When you decide to open up your own spin studio, it’s important to pick the right location and decor to make your space stand out. In 2016 there were nearly 1,000 spin studios across the US with more opening up every day.

While the rising popularity of spin studios is great for business, it also means that you are going to have a lot of competition.

In order to have your studio stand out from the crowd, you need to think about what makes you different. Are you in a prime location? Is your market different in some way? Does your studio have a look and feel to it that can’t be found anywhere else? Finding your studio’s “it” factor early on in the process of opening one will be essential to your business growing exponentially down the road.

We spoke with master fitness center interior designer Cuoco Black about what it takes to open up a stunning fitness studio. Read on to find out.

Picking the Right Location for Your Spin Studio

If you’re trying to open up your first spin studio in the Upper West Side in New York City, home to the first SoulCycle studio, competitors vying for the same members may feel impossibly tough. It will be difficult to draw in customers from places where spin has already established a presence.

Feelings are hard to quantify, though. One exercise you can do to standardize your assessment of a given location is to use publicly available data on population density per square mile. Taking this information into account will help draw objective conclusions on the total addressable market of a region.

Opening up your studio in a small town or suburb away from the hustle and bustle of the big city can give you an opportunity to reach an audience that is often left out of the latest trends. On the flip side, opening your studio in an up-and-coming area of a large city is an optimal choice as well. You want to be able to market to those leaving work, or to those that live nearby.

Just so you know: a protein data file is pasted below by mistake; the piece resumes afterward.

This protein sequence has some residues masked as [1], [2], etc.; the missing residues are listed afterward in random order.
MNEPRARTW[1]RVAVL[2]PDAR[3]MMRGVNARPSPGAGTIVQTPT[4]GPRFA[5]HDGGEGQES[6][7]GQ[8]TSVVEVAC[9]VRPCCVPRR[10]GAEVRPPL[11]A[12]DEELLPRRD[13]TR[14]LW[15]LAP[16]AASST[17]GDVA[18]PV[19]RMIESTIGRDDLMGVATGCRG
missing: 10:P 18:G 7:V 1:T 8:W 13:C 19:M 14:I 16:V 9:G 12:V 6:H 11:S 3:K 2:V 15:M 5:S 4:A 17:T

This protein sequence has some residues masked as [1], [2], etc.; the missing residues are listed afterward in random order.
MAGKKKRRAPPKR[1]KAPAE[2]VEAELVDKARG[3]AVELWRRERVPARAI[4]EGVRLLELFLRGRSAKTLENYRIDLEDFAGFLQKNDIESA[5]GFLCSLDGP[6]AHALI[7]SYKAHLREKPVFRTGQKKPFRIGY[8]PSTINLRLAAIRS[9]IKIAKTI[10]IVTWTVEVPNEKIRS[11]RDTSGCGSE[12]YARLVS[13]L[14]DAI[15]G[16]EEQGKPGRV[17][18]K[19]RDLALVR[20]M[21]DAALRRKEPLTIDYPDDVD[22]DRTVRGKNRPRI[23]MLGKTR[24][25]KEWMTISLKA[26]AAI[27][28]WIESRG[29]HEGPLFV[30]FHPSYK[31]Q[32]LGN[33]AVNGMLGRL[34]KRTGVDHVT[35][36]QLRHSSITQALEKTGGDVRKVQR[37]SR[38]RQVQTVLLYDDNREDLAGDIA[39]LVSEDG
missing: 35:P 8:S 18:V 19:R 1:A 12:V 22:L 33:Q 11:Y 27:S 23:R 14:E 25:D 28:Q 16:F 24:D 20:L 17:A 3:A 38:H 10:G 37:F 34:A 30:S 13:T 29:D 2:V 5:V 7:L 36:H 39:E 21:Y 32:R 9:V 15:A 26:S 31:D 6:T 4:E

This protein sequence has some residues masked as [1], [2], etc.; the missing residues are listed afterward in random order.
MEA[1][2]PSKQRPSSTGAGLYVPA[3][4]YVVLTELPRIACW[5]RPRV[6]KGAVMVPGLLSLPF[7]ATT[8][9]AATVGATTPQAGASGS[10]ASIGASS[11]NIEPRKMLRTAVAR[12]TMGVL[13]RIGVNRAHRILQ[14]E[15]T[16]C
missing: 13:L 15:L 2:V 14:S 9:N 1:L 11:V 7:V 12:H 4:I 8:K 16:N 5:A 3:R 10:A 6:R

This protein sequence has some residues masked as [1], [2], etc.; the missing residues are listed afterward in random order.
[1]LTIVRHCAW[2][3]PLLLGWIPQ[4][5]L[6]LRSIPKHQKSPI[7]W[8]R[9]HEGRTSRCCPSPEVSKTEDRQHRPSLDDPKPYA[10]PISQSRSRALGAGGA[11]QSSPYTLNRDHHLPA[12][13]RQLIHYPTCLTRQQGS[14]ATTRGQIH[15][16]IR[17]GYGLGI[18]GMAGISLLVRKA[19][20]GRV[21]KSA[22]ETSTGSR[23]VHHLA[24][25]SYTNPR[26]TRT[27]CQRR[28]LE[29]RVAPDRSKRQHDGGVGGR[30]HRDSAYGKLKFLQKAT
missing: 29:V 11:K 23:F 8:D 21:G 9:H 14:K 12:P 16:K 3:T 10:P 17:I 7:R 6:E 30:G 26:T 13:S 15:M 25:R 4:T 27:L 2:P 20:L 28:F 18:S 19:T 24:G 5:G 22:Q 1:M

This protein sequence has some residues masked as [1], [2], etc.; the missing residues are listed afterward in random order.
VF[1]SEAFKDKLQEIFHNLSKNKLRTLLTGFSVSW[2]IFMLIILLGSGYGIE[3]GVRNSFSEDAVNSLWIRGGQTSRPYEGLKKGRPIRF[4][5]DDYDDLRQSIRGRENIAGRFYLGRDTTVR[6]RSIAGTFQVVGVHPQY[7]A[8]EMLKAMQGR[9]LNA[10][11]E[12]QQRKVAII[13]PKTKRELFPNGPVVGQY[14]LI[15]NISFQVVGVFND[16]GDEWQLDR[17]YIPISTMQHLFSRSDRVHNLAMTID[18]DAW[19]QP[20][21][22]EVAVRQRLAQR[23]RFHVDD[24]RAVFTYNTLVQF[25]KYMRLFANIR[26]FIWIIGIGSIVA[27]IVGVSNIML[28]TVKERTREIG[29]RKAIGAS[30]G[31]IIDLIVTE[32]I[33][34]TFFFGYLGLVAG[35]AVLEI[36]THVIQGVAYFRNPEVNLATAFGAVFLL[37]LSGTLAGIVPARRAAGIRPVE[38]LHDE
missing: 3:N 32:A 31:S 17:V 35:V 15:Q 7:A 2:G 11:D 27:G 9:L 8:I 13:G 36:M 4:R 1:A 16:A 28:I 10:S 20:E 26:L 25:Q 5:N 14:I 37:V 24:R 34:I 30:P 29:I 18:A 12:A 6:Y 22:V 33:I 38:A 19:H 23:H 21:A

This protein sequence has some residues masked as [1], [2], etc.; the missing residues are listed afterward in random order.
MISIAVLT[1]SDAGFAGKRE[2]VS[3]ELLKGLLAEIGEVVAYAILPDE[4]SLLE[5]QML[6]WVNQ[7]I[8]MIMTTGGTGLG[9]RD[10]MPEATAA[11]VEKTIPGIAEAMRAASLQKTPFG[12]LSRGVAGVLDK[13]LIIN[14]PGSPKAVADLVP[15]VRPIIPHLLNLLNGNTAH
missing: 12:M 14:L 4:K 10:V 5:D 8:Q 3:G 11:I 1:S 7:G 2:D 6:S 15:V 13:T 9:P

Consider the businesses and companies around your spin studio. Is the location for your spin studio next to a trendy cafe, a juice bar, or a fitness-focused clothing store? Those could all potentially work as a business opportunity. Are you in a location next to a steakhouse, a liquor store, or a high-traffic shopping strip? You’ll want to establish a brand that represents wellness, happiness, and healthy competition. Make sure where you decide to open makes sense for the company you want to run. Your area and the exterior of your space will say a lot about your business to first time and potential customers. Most people do judge a book by its cover.

Don’t forget to stay visible. Is your studio easy to see from the road? Are there adequate parking spots to accommodate an entire class, or will customers have to park elsewhere and walk? Does your space have enough room to hold a full class’ worth of bikes? What about room to expand and grow your studio if you want to in the future?

These are the type of things you should be pondering before opening a spin studio.

Spin Studio Decor

If you’re already a club owner and are looking to expand, adding to your gym is a great way to add immense value to your club. If you have the room for the right number of spin bikes, ventilate the space properly, and can install TV/music hookups, you could have a spin studio on your hands.


The design of your studio can make or break your customers’ experience in the class. To set up your space for success, think about what you want your clients to feel when they walk into one of your classes. For most spin studios, their vibe evokes excitement. Get your guests pumped up, energetic, and like they’re at a party. This is opposed to a more relaxed form of exercise like restorative yoga.

According to Black, one of the key factors is recognizing the “better sameness” in the industry, and building from there.

Black expanded on the idea that most of your clients will have a preliminary thought behind what they believe a spin studio should look like. Some dimness, with club-like LED lights. According to Black, it’s something like a formula. He mentioned the importance of recognizing this but creating a concept that is unique to you and your brand.

“We ask our clients to pick key interests in their lives. Star Wars fan? Do you love fine art? We look for sources of inspiration of a concept,” Black said. “Most of the time what happens is people are inspired by Hollywood film. We like to integrate iconography, colors, lighting, and architectural geometries as an example. That allows you to integrate client’s logo colors and graphic design into the space.”